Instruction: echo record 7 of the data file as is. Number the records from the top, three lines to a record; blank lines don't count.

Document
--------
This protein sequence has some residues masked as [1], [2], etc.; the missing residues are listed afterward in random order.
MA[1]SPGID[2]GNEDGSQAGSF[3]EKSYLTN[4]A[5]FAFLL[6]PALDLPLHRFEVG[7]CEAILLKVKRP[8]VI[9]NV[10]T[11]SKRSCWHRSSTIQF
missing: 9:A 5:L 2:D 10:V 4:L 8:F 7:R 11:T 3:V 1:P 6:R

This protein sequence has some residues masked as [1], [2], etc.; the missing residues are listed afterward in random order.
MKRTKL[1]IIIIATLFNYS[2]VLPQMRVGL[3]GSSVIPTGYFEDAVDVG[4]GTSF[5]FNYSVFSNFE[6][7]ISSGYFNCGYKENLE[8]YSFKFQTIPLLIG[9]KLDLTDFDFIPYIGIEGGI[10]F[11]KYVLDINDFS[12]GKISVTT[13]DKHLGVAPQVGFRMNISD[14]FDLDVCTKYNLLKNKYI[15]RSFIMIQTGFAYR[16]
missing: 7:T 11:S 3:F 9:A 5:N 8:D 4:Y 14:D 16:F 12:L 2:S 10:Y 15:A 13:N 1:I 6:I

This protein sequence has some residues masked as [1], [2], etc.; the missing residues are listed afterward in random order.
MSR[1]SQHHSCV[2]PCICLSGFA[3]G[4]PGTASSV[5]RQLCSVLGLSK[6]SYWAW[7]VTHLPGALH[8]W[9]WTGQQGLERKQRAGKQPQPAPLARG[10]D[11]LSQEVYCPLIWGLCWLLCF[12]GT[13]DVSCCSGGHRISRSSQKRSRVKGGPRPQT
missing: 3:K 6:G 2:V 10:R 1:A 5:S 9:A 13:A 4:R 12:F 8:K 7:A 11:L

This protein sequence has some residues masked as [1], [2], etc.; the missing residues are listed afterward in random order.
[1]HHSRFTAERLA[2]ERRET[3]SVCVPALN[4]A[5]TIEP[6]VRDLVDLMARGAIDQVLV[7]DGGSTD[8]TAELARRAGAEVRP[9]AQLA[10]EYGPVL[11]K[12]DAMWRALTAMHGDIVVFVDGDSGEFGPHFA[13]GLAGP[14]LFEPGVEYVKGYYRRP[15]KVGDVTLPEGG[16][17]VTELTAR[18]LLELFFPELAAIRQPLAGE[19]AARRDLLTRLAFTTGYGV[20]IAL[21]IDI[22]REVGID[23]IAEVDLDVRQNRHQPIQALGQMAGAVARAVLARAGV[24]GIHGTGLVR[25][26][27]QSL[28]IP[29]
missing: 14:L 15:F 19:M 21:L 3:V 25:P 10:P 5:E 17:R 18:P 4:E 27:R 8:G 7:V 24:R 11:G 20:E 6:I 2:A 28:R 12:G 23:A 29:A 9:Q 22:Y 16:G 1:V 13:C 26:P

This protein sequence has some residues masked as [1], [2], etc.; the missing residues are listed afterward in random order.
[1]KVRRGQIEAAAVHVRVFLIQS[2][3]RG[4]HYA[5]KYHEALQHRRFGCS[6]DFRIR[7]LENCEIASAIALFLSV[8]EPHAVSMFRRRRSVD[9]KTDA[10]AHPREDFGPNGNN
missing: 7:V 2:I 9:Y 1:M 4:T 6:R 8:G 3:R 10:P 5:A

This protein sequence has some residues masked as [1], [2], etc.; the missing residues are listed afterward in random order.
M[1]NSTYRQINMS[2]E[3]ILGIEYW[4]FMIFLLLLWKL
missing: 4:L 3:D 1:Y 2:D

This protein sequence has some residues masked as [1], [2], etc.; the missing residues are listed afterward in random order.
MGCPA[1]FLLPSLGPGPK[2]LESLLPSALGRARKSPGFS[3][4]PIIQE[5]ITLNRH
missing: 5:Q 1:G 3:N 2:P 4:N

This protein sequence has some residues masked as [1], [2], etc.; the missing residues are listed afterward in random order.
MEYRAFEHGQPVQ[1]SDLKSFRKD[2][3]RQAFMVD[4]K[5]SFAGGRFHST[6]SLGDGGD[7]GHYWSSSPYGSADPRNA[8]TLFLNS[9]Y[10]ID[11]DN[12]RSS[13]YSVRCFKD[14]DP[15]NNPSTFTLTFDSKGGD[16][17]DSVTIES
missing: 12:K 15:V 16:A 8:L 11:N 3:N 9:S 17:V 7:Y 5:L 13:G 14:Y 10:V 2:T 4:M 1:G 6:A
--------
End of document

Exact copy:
This protein sequence has some residues masked as [1], [2], etc.; the missing residues are listed afterward in random order.
MGCPA[1]FLLPSLGPGPK[2]LESLLPSALGRARKSPGFS[3][4]PIIQE[5]ITLNRH
missing: 5:Q 1:G 3:N 2:P 4:N